FIAT CHRYSLER AUTOMOBILES (FCA), an Italian-American carmaker, and PSA Group, the French owner of Citroën and Peugeot, do not like to dwell on their shared past. When PSA acquired Chrysler Europe in 1978 for a nominal $1 it picked up some struggling British and French marques and a heap of debt. That tie-up crashed a few years later with the demise of Talbot, the brand created from these motoring scraps. On January 4th shareholders of both firms voted to give it another go, acceding to a mega-merger agreed in 2019. Hopes seem higher this time. The name of the combined firm, Stellantis, is derived from the Latin for “brightens with stars”.
Stardust is sadly lacking from an industry that, along with many others, has taken a beating in the pandemic. But the creation of the world’s fifth-largest carmaker by vehicles produced (see chart) is well set to deal with the effects of covid-19—and to navigate the other difficulties facing the automotive business.
The pandemic has sent screeching into reverse an industry that was already going backwards, as demand slumped in car-mad China. Annual worldwide sales fell from 94m units in 2017 to 90m in 2019. Covid-19 depressed sales by 15% in 2020, to 76.5m, according to IHS Markit, a data firm.
On the bright side, they are expected to rebound sharply this year. The signs are encouraging. Monthly Chinese sales have exceeded last year’s in the second half of 2020. General Motors has led America’s recovery, with sales up by 5% in the fourth quarter, year on year. And electric vehicles are booming, helping Tesla make good on Elon Musk’s pre-pandemic forecast of delivering 500,000 cars in 2020.
Despite the rebound, the industry is not likely to get back to its size in 2019 before 2023. What does that mean for Stellantis (whose largest shareholder, Exor, part-owns The Economist’s parent company)? Size will let it spread the costs of new technology. The savings, forecast at €5bn ($6.2bn) a year, are more important than ever while the industry recovers. Cash reserves will be shored up by the decision of FCA’s investors in September to accept a reduction in the special dividend that was part of the deal, by nearly half, to €2.9bn.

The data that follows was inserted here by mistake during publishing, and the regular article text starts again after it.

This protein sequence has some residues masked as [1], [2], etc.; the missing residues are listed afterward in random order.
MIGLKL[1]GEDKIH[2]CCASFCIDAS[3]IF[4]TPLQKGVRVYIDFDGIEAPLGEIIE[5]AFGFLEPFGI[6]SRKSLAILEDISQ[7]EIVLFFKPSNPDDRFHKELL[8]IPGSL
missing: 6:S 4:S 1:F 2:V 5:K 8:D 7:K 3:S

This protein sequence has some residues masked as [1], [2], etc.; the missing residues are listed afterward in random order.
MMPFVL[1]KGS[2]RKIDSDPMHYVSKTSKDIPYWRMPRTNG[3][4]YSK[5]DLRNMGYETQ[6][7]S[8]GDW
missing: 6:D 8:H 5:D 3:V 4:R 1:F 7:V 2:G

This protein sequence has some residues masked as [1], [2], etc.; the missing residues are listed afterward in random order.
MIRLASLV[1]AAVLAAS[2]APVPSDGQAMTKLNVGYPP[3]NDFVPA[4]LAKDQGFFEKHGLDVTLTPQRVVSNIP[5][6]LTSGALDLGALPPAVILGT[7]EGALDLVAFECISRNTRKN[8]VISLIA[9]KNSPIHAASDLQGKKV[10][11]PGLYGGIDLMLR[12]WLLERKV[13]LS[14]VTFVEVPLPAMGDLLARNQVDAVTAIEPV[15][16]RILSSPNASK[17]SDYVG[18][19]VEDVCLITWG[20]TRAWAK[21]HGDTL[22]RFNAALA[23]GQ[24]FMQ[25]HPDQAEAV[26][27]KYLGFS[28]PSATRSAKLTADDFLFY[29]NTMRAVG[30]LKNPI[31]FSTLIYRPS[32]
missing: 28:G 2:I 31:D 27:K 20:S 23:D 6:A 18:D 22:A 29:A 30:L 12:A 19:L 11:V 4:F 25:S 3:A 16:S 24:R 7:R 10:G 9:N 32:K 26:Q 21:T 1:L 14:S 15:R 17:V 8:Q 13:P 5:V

Stellantis also has Carlos Tavares. He has already turned round two loss-making firms: PSA, which he has led since 2014, and then Opel, acquired from General Motors in 2017. His task now is to revive the Fiat brand, which is dependent on Europe and was starved of investment after the merger with Chrysler in 2014. Only the ageing 500 supermini is selling well.
The reticence of both Mr Tavares and Sergio Marchionne, FCA’s late boss, to rush headlong into electrification may also prove wise. Other carmakers had poured cash into electric cars that did not sell well. Now that they are becoming more popular, Stellantis’s plans, including PSA’s new architecture for electric vehicles due by 2023, have more chance of success.
The deal also affords the opportunity to reset strategy, says Jefferies, a bank. The firms are strong regionally, PSA in Europe and FCA in America, but lack global clout. Neither has much presence in China. And in an industry where complexity is now a dirty word, Stellantis will have 15 brands. Volkswagen’s 11 are seen as unwieldy.
Mr Tavares needs to make Jeep a worldwide profit machine like VW’s Audi and Porsche, and to decide what to do about underperforming premium brands. Maserati and Alfa Romeo have defied numerous relaunches to stay peripheral. DS is profitable but has little presence outside France.
Stellantis’s boss must also overcome the clashes of culture that have brought down many a car-industry merger. Marchionne made FCA work through force of personality and the width of the Atlantic, which let him keep the subsidiaries at arm’s length. Mr Tavares does not have that luxury, or Marchionne’s charisma. But his stellar track record shows he has the character to make it happen.■
This article appeared in the Business section of the print edition under the headline “A Stellantis is born”